ST. JUDE is the patron saint of lost causes. It wasn’t the name Joyce and Joe Malley would have chosen for the spanking-new 95-foot fishing vessel they bought in Port Arthur, Texas, in 1990, but it’s considered bad luck to change a boat’s name. In retrospect, a little heavenly protection might have helped. Buying the St. Jude took all they had, and then some.
The story turned out well in the end for this seagoing couple. Fishing Vessel St. Jude’s albacore tuna loins are on the menu at Seattle restaurants like Tilth, Terra Plata, Matt’s in the Market and Queen City. “In order to make a really good dish, you have to source ingredients that have great flavor,” says chef Maria Hines of Tilth. “I’ve always been a huge fan of Joe’s tuna because he puts so much care and attention into his product. He searches out schools of tuna that have a very high fat content, which is why his tuna is always so melt-in-your-mouth delicious. He also bleeds the fish quickly, so they have a super-clean flavor.”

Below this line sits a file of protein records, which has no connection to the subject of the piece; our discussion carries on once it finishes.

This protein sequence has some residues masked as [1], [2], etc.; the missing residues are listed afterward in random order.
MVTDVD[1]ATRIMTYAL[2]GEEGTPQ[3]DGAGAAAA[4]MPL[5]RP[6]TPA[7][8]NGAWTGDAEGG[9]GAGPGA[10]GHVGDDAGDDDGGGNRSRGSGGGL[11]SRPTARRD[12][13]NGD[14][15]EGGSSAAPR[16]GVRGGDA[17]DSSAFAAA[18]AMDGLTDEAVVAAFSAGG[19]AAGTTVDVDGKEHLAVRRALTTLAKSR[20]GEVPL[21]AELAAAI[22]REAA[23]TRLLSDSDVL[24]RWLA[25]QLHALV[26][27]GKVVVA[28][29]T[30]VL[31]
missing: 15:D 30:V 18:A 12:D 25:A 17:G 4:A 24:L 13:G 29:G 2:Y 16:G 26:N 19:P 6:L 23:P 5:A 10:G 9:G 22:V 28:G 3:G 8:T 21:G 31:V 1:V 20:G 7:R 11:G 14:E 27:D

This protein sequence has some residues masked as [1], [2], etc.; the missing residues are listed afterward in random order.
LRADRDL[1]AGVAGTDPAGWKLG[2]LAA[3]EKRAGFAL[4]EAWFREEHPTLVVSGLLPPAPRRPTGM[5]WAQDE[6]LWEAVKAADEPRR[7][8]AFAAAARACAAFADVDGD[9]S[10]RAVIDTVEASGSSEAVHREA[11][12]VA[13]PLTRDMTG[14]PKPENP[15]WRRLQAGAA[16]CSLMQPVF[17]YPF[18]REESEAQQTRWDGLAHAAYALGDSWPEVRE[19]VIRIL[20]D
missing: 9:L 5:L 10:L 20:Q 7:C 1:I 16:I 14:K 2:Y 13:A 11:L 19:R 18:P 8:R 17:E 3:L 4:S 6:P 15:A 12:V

Many area grocery stores stock St. Jude’s canned albacore (about $9 per 6-ounce can). Recent back-to-back “Good Food Awards” for their Mediterranean tuna packed in Spanish olive oil and their organic jalapeno-spiked tuna (one of several flavored versions) attest to the product’s excellence. The “Tarantella” line uses only luxurious tuna belly. Forget chicken of the sea: St. Jude’s Tarantella packed in Regalis White Truffle Oil (the rare truffle oil not made with synthetic flavoring) is the ocean’s answer to Wagyu. At $8.50 for a 3.5-ounce can, it’s an affordable splurge.
A lot of environmental concerns swirl around tuna. The Malleys care about sustainability. Their tuna is troll-caught, using lures dragged on the surface to selectively catch young, fatty albacore one-by-one. About 5 percent of albacore are troll-caught, according to Joe. Trolling selects for young albacore, 3 to 5 years old, averaging about 15 pounds. “They feed low in the food chain: anchovies, squid and krill. The result is low mercury levels, making them much healthier to consume. It is a much-targeted type of fishing. Bycatch is virtually nil.
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